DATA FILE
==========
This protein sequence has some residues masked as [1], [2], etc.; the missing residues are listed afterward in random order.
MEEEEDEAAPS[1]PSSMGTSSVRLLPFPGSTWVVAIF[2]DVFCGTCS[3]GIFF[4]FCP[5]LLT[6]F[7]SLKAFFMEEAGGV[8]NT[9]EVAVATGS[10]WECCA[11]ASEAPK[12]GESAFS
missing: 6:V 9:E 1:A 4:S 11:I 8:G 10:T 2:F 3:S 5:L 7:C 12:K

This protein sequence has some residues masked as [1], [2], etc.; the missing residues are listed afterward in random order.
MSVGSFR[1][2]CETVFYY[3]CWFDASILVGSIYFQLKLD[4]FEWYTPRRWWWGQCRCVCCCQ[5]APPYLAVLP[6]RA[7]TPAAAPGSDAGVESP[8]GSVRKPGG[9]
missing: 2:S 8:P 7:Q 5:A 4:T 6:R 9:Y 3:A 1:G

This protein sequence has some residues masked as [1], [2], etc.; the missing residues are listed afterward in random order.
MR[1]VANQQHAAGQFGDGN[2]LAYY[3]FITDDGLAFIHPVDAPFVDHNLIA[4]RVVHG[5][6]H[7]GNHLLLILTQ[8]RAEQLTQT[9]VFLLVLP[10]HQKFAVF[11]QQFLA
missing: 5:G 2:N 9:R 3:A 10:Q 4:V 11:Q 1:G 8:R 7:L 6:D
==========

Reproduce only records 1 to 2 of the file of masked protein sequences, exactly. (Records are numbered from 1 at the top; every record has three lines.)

This protein sequence has some residues masked as [1], [2], etc.; the missing residues are listed afterward in random order.
MEEEEDEAAPS[1]PSSMGTSSVRLLPFPGSTWVVAIF[2]DVFCGTCS[3]GIFF[4]FCP[5]LLT[6]F[7]SLKAFFMEEAGGV[8]NT[9]EVAVATGS[10]WECCA[11]ASEAPK[12]GESAFS
missing: 6:V 9:E 1:A 4:S 11:I 8:G 10:T 2:F 3:S 5:L 7:C 12:K

This protein sequence has some residues masked as [1], [2], etc.; the missing residues are listed afterward in random order.
MSVGSFR[1][2]CETVFYY[3]CWFDASILVGSIYFQLKLD[4]FEWYTPRRWWWGQCRCVCCCQ[5]APPYLAVLP[6]RA[7]TPAAAPGSDAGVESP[8]GSVRKPGG[9]
missing: 2:S 8:P 7:Q 5:A 4:T 6:R 9:Y 3:A 1:G